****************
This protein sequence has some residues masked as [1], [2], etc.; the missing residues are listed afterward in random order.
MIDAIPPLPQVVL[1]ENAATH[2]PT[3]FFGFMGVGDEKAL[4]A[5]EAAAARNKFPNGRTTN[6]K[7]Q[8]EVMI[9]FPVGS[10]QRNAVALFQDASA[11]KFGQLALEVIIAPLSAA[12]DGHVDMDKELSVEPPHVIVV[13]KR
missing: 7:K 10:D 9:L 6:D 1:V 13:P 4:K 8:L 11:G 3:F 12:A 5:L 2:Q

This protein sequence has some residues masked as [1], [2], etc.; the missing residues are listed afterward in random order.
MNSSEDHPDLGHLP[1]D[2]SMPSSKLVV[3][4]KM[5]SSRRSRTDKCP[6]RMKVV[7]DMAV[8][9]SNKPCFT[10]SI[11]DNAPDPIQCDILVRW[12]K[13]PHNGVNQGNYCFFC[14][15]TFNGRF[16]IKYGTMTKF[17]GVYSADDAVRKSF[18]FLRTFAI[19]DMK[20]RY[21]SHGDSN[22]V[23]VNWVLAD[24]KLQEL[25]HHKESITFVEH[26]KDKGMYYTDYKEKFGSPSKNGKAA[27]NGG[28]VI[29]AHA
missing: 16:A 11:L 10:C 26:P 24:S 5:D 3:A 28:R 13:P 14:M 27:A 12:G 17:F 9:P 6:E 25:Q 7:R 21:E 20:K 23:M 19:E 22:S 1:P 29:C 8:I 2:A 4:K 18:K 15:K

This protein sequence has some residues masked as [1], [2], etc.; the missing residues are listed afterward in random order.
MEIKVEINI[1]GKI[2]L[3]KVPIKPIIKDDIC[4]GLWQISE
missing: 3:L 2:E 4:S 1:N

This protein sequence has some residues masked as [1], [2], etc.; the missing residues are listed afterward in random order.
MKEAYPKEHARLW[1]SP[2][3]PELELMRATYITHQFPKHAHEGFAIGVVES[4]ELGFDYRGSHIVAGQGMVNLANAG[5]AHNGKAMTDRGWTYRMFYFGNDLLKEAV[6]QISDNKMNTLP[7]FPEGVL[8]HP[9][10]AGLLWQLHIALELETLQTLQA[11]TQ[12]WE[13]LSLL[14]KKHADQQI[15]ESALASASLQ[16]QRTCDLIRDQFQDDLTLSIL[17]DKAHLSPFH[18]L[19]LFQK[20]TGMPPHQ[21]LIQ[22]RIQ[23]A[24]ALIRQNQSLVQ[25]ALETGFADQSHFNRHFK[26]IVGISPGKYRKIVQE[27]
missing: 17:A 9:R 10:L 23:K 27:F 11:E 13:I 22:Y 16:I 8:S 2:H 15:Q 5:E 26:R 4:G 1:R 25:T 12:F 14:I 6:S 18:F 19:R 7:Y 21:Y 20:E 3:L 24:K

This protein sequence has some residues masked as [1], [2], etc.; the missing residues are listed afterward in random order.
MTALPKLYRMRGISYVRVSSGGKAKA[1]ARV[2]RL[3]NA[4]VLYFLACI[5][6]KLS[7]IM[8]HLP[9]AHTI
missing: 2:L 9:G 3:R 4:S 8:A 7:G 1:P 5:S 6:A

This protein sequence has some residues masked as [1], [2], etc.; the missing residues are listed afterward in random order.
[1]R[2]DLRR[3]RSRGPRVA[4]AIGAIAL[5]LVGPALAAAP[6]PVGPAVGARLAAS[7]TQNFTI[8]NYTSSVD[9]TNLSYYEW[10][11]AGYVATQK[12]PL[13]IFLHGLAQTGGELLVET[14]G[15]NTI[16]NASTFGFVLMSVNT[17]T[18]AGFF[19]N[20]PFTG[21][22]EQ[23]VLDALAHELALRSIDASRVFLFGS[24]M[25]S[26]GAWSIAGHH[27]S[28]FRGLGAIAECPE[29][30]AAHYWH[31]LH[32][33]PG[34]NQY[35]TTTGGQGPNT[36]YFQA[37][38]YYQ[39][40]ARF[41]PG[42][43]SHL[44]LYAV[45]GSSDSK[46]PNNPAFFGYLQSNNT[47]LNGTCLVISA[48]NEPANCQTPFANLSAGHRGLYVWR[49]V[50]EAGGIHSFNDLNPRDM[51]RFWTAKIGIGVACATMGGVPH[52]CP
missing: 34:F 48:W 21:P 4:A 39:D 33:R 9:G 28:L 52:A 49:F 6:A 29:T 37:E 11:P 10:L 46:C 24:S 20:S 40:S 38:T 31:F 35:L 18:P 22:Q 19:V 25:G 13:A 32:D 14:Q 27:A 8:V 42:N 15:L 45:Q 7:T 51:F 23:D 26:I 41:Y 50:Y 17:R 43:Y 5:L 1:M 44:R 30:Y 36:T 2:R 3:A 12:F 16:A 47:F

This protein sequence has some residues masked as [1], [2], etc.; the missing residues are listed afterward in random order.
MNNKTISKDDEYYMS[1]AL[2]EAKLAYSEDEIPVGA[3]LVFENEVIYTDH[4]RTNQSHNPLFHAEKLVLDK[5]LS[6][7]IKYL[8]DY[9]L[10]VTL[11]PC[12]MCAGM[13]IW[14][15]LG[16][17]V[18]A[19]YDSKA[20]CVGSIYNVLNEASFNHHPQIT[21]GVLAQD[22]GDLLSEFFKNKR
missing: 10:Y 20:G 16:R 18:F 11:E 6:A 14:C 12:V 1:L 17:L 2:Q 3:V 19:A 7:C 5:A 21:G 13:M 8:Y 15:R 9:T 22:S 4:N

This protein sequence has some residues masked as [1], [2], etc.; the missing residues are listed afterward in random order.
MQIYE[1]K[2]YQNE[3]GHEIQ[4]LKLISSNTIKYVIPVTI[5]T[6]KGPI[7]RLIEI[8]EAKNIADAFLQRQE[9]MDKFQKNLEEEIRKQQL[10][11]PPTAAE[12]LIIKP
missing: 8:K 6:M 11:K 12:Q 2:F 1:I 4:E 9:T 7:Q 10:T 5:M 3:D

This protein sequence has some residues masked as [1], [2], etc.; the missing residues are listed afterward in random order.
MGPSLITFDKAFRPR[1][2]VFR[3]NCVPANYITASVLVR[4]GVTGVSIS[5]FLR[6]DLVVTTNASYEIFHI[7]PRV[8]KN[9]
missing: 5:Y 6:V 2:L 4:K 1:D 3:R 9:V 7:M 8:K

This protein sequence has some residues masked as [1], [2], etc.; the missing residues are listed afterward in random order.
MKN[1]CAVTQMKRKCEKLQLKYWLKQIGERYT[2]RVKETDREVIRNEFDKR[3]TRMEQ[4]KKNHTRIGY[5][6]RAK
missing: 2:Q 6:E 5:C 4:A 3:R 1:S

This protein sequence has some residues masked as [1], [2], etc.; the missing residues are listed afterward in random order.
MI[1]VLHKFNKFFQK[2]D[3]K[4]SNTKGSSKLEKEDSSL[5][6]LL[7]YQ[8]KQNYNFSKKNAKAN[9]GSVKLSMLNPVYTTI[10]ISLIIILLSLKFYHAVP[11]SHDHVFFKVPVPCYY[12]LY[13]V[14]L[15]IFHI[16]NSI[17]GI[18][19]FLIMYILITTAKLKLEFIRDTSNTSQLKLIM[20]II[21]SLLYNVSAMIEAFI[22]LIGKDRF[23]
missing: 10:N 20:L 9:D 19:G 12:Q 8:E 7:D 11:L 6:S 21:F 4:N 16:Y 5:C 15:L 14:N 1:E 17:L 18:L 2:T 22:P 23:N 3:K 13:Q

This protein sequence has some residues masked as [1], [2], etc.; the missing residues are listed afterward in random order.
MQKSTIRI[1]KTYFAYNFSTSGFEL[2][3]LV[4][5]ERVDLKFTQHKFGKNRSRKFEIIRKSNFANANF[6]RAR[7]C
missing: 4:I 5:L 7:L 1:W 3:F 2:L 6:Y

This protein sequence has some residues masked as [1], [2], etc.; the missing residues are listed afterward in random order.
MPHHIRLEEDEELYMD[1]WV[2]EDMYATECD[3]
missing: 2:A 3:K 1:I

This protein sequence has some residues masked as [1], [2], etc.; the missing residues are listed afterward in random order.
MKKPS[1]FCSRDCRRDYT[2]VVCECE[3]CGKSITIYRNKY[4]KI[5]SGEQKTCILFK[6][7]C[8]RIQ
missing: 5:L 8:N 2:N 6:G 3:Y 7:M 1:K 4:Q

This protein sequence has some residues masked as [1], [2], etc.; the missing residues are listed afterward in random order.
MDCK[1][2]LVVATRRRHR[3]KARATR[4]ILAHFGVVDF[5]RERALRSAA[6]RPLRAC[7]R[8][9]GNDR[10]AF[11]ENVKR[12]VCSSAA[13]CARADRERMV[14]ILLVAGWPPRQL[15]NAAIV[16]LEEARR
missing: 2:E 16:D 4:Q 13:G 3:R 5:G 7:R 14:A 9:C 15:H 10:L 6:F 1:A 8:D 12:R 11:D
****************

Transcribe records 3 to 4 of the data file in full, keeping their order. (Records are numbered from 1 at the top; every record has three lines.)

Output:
This protein sequence has some residues masked as [1], [2], etc.; the missing residues are listed afterward in random order.
MEIKVEINI[1]GKI[2]L[3]KVPIKPIIKDDIC[4]GLWQISE
missing: 3:L 2:E 4:S 1:N

This protein sequence has some residues masked as [1], [2], etc.; the missing residues are listed afterward in random order.
MKEAYPKEHARLW[1]SP[2][3]PELELMRATYITHQFPKHAHEGFAIGVVES[4]ELGFDYRGSHIVAGQGMVNLANAG[5]AHNGKAMTDRGWTYRMFYFGNDLLKEAV[6]QISDNKMNTLP[7]FPEGVL[8]HP[9][10]AGLLWQLHIALELETLQTLQA[11]TQ[12]WE[13]LSLL[14]KKHADQQI[15]ESALASASLQ[16]QRTCDLIRDQFQDDLTLSIL[17]DKAHLSPFH[18]L[19]LFQK[20]TGMPPHQ[21]LIQ[22]RIQ[23]A[24]ALIRQNQSLVQ[25]ALETGFADQSHFNRHFK[26]IVGISPGKYRKIVQE[27]
missing: 17:A 9:R 10:L 23:K 27:F 11:E 13:I 22:Y 16:I 8:S 2:H 15:Q 5:E 26:R 4:G 1:R 25:T 12:F 14:I 6:S 18:F 19:R 7:Y 21:Y 20:E 3:L 24:K